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  • Good-Natured Humor Enhances Your Personal Brand

    You should have humor as part of your personal branding – but make sure your humor fits the situation: Choose the right time and place to use suitable, relevant, and brief wittiness. Still, if in doubt, go for it. Good people will be grateful for your attempt to put them at ease.

    To ratchet up your quick wit: do or say something unexpected, present a paradox, give an anecdote, present an odd fact or outlandish detail, or simply cleverly arrange your words to offer a surprise. One business journal writer took the slogan “What happens in Vegas stays in Vegas” and cleverly titled his blog post, “What Happens in Vagueness Stays in Vagueness.” That’s good humor. And don’t use sarcastic, corny, or slapstick humor.

    Light self-deprecating is good because it doesn’t offend anyone. It’s also an offensive move because it prevents someone else from throwing the first punch at you. Self-deprecating is okay, but never deprecate others. Also, don’t overdo your self-deprecating as this may signal a low self-esteem or other undesirable traits.

    Yes, there is a risk in using humor as there is in everything else. Every once in a while your attempt at levity will fall flat. Sometimes you don’t express the funny side well, whomever your speaking to may have his mind elsewhere and you caught him off guard—or you just weren’t that amusing. Your attempt might have been too esoteric, sardonic, sarcastic, mean, nasty, bizarre, or just not understood and people will not laugh out loud. Do not let past misjudgments inhibit you from trying better the next time. Rethink your choice of levity but do not stop the use of it. Your wit doesn’t have to make others chortle, or generate the kind of laugh that makes them have to cross their legs, but it’s good to at least cause a gentle smile. If you make your conversation or messages boring from a lack of good cheer you will not be first choice or taken as a serious and powerful contender.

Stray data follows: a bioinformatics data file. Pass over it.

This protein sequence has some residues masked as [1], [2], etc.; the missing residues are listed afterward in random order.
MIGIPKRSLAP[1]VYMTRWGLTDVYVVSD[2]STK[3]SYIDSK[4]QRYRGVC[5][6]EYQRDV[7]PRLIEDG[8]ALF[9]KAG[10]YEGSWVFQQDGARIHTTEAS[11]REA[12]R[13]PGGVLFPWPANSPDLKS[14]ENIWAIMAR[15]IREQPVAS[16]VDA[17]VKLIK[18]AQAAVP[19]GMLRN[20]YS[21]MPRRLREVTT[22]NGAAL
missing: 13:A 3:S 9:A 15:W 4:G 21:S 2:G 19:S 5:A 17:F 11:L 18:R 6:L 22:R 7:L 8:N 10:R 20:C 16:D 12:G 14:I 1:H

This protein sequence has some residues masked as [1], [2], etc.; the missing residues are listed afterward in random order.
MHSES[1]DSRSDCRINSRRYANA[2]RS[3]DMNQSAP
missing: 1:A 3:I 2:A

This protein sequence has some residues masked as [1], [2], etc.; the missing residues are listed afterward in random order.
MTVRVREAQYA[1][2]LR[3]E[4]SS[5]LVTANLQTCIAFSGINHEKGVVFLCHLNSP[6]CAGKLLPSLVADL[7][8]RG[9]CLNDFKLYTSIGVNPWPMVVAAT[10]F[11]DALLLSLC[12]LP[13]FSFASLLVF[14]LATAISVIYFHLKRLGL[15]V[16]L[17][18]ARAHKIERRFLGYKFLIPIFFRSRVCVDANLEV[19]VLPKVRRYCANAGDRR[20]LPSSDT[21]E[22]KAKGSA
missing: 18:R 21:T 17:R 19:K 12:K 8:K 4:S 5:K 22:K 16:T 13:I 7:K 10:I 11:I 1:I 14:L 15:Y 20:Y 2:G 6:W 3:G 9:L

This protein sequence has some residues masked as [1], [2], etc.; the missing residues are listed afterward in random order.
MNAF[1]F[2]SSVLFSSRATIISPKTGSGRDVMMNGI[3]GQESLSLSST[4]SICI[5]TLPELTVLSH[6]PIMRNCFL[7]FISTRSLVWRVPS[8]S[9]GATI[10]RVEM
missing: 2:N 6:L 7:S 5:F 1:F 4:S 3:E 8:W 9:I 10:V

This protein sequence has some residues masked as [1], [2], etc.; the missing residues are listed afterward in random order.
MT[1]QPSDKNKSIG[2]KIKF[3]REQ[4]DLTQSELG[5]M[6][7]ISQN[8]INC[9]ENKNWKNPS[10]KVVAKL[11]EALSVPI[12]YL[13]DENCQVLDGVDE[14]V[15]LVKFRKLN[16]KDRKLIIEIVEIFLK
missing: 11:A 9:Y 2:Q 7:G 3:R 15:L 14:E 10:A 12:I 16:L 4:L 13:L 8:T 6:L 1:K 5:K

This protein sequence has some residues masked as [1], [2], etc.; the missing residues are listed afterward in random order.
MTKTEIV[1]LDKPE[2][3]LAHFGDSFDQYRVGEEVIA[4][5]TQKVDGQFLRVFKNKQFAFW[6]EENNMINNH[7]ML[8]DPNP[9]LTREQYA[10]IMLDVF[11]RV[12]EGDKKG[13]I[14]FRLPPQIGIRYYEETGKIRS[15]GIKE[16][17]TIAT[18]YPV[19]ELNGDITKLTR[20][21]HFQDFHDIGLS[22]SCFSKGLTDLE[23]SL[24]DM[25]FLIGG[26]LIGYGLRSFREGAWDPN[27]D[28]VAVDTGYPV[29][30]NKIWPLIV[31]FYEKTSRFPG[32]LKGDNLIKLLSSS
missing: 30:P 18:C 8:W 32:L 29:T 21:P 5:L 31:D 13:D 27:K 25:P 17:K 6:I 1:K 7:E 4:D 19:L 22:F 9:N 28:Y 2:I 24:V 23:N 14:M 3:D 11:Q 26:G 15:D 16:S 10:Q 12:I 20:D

A C-suite executive who lost favor with the CEO was described, “He talks too fast, doesn’t smile enough, and had no sense of humor.” Now there were other factors that led to his downfall, but that was the sentence said to the board. Sometimes having a good-natured humor is more important than the right answer, decision, approach, look, or response.

    D.A. (Debra) Benton has been helping great individuals and organizations get even better for over 20 years. Just as exceptional athletes rely on excellent coaching to hone their skills, Debra's clients rely on her advice to advance their careers. She focuses on what is truly important to convert what you and your organization want to be from a vision into a reality. TopCEOCoaches.com ranks her in the World's Top 10 CEO Coaches noting she is the top female. And as conference keynote speaker she is routinely rated in the top 2%. Her client list reads like a “Who's Who” of executives in companies ranging from Microsoft, McDonald's, Kraft, American Express, Merrill Lynch, United Airlines, and PricewaterhouseCoopers to the Washington Beltway and U.S.Border Patrol. *She is the author of ten award-winning and best-selling business books including The Virtual Executive and CEO Material. She has written for the Harvard Business Review, Wall Street Journal, Bloomberg Businessweek, and Fast Company. She has been featured in USA Today, Fortune, The New York Times, and Time; she has appeared on Today Show, Good Morning America, CNN, and CBS with Diane Sawyer. To learn more Debra advising leaders, coaching, facilitating a workshop, or speaking: www.debrabenton.com

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